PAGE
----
Monday, November 1, 2010

"Other" group in America

Religion is a big part of American life especially in the South. This is shown in various ways such as the line “And this be our motto: "In God is our trust" in the American national anthem, and the pledge of American allegiance which is “I pledge allegiance to the flag of the United States of America, and to the republic for which it stands, one nation under God, indivisible, with liberty and justice for all”. As a result of this it is not a surprise that in 2008 only 0.7% of the adult American population reported themselves to be atheists.

Above is the website for the American atheists organisation which campaigns for “the civil liberties of atheists and the total, absolute separation of government and religion”. The organisation was founded by Madalyn Murray O’ Hair as the result of her successful battle against mandatory school prayer and bible recitation.
On the website it reads that American Athesists have in the past thirty years

· Fought fervently to defend the Separation of Religion from Government Appeared in all forms of media to defend our positions and criticisms of religion and mythology
· Held Atheist conventions and gatherings throughout the United States, including "Atheist Pride" Marches in state capitals.
· Demonstrated and picketed throughout the country on behalf of Atheist rights and state church separation. The organization has marched to defend the rights of intellectuals such as writer Salman Rushdie, protested the use of government funds to support public religious displays, and conducted the first picket of a Roman Catholic pope in history.
· Published over 120 books about Atheism, criticism of religion, and state/church separation. Published newsletters, magazines and member-alerts.
· Built a broad outreach in cyberspace with mailing lists, an ftp and web site, FaxNet and other projects to keep members and the general public informed.
· Fostered a growing network of Representatives throughout the nation who monitor important First Amendment issues, and work on behalf of the organization in their areas.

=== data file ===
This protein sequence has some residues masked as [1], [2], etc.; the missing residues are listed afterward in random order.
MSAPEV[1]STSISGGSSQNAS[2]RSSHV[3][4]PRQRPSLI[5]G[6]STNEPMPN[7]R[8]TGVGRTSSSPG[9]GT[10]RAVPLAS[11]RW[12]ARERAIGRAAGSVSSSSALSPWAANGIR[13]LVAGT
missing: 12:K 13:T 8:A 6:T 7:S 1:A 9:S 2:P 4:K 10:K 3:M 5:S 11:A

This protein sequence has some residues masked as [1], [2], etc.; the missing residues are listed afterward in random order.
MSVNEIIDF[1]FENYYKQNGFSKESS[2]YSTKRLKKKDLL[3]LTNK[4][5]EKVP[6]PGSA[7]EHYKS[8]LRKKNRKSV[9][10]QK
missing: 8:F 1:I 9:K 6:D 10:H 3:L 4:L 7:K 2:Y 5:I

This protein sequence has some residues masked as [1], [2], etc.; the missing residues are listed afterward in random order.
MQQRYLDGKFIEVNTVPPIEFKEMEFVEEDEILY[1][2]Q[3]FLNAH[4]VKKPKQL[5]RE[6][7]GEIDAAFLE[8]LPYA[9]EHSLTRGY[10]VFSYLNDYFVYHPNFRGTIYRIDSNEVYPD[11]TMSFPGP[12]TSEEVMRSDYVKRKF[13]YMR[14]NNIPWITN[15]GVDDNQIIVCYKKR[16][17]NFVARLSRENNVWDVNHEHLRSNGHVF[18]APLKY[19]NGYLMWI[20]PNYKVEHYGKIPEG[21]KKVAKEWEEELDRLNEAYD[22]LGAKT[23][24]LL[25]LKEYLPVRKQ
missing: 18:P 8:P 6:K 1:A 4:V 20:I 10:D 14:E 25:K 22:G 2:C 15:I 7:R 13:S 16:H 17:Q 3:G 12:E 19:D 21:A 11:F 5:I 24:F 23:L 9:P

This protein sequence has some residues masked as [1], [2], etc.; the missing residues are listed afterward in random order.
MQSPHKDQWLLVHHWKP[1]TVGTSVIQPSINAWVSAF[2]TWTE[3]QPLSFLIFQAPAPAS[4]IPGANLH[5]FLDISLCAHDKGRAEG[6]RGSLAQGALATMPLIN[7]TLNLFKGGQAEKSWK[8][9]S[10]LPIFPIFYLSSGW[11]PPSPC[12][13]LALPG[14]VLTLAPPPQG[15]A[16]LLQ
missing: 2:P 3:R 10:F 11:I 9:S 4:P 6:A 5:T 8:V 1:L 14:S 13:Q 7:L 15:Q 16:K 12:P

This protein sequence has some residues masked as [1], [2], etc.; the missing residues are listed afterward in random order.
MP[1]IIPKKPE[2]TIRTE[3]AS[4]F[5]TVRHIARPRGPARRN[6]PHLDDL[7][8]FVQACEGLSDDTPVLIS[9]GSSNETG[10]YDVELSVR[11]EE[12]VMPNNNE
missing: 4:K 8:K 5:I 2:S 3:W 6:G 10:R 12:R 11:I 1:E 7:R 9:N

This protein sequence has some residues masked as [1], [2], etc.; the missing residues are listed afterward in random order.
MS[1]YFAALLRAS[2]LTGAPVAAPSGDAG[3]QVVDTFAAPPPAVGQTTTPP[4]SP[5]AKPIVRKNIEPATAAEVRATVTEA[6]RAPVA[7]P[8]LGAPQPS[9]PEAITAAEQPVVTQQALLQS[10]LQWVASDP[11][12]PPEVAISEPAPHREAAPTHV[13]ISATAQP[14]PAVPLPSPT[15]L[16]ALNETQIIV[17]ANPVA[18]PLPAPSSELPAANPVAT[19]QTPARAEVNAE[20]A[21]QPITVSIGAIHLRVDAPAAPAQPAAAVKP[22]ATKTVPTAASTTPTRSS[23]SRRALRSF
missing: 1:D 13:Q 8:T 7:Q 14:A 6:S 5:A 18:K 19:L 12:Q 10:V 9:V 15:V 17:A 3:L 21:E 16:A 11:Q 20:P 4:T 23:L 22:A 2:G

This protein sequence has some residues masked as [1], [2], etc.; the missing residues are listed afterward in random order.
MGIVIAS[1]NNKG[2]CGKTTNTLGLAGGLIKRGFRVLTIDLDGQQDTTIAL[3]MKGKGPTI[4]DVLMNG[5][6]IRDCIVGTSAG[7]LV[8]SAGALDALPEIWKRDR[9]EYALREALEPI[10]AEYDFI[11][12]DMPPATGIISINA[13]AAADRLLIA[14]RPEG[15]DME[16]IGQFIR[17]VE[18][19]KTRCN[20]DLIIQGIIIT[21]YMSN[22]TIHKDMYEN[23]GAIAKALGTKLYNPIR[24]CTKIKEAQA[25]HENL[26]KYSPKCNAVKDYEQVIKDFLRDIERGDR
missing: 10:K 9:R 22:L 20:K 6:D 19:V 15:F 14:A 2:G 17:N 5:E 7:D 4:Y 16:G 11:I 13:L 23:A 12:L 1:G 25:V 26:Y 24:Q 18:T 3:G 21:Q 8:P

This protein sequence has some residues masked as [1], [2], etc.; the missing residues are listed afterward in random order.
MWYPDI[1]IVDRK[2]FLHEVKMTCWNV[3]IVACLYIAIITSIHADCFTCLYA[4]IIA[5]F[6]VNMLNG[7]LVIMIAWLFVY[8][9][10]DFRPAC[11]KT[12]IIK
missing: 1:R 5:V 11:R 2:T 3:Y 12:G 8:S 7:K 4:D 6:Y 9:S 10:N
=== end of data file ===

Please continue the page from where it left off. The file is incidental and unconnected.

· Grown a network of volunteers who perform a variety of important tasks in their community, from placing American Atheist books in libraries to writing letters and publicizing the Atheist perspective.
· Preserved Atheist literature and history in the nation's largest archive of its kind. The library's holdings span over three hundred years of Atheist thought. Provided speakers for colleges, universities, clubs and the news media.
· Granted college scholarships to young atheist activists

I found this interesting as although the opinions on the website are extremely one sided and don’t consider the view of religious people at all, it does raise the point that America is a deeply Religious country and for Americans who are not Religious they do have reason to think that their views are not being represented. The fact that the 1963 court case which decided that schools in America could not force school children to pray or read from the bible caused outrage at the time, makes it clear that most Americans would prefer that schoolchildren were forced to be Christian. Examples of this include the Life magazine in 1964 which stated that Madalyn Murray O’ Hair, who had won the case, was “the most hated woman in America”. This view shows us that Christianity in America in the 1960s were seen as “the norm” which therefore left non-Christian Americans feeling excluded as if they did speak out for their view they could suffer a backlash of hate. Although it isn’t as bad present day than it was in the 1960s, as a result of the religious sentiments of America such as the “in God we Trust” motto it could mean that non-Religious Americans still feel let down and shunned by their country.

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